Parameter Type: Drinking Water Testing for Volatiles
Parameter Name: Barium
What it is and Where it Comes From:
Barium is in the Periodic Table with the symbol Ba and atomic number 56. It is the fifth element in Group 2, a soft silvery metallic alkaline earth metal. Barium is a lustrous, machinable metal which exists in nature only in ores containing mixtures of elements. Because of its high chemical reactivity, barium is never found in nature as a free element. It is used in making a wide variety of electronic components, in metal alloys, bleaches, dyes, fireworks, ceramics and glass. Barium can suggest the presence of industrial waste, mixing of natural saline and brine waters, saltwater intrusion, and other sources. It is used in well drilling operations where it is directly released into the ground. The principal forms found in ore deposits are barite (barium sulfate) and witherite (barium carbonate). Barium compounds are also present in igneous and sedimentary rocks. Barium makes up 0.05% of Earth’s crust. Drinking water testing gives you several benefits like peace of mind, identifying contaminants in your water, and insight into health concerns. Safe Home offers Laboratory drinking water testing kits for barium, allowing you to collect your water sample and ship it directly to our EPA-Certified Laboratory. This platform of drinking water testing for barium will give you an accurate level based on the lowest level of a parameter our instruments can detect (Method Detection Level). Safe Home drinking water testing for metals can be used for city and well water supplies. Drinking water testing should be done any time you notice a significant change in your water quality.
Barium (Ba+2) has regulated MCL standard for primary drinking water because it is associated with a potential health concern. The short-term health effects or acute problems include gastrointestinal disturbance and muscular weakness. The long-term health effects are associated with high blood pressure. It has also been suggested cause kidney damage and cause problems with the nervous system.
Solutions to Contaminant Levels:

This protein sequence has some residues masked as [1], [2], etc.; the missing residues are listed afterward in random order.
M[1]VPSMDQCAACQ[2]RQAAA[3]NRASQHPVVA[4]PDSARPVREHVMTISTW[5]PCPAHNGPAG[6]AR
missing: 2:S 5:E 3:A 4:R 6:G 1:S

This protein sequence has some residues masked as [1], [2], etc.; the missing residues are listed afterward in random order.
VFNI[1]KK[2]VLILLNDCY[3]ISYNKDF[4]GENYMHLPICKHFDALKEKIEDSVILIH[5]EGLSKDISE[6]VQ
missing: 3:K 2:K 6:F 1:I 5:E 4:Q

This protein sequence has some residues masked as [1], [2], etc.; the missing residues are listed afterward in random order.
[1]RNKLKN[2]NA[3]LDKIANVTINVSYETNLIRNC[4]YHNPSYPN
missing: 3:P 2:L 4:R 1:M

After the drinking water testing process the following treatment systems can be used to remove barium from water; ion exchange, reverse osmosis, lime softening, and electrodialysis. Ion exchange is a water treatment process commonly used for water softening or demineralization, but it also is used to remove other substances from the water in processes such as de alkalization, deionization, denitrification, and disinfection. Reverse osmosis is a process that removes foreign contaminants, solid substances, large molecules, and minerals from water by using pressure to push it through specialized membranes. Lime softening (lime buttering) or lime-soda treatment also known as Clark’s process, is a type of water treatment used for water softening which uses the addition of limewater (calcium hydroxide) to remove hardness (calcium and magnesium ions) by precipitation. The process is also effective at removing a variety of microorganisms and dissolved organic matter by flocculation. Electrodialysis (ED) is an electric field gradient-driven process enabling the separation of mineral matter from feed water solution while moving dissociated ions, that are either positively or negatively charged (cations or anions), through ion selective membranes and forming two different flows – desalted flow dilute and concentrated flow concentrate (brine). Who do I need to contact to find out more information about water quality in my area? Every community water supplier must provide an annual report to its customers, known as a Consumer Confidence Report (CCR). The report provides information on your local drinking water quality, including the water’s source, contaminants found in the water, and how consumers can get involved in protecting drinking water. How often does the local public water system preform drinking water testing? Frequency of drinking water testing depends on the number of people served, the type of water source, and types of contaminants. Certain contaminants are tested more frequently than others, as established by the Safe Drinking Water Act. You can find out about levels of regulated contaminants in your treated water for the previous calendar year in your annual Consumer Confidence Report (CCR).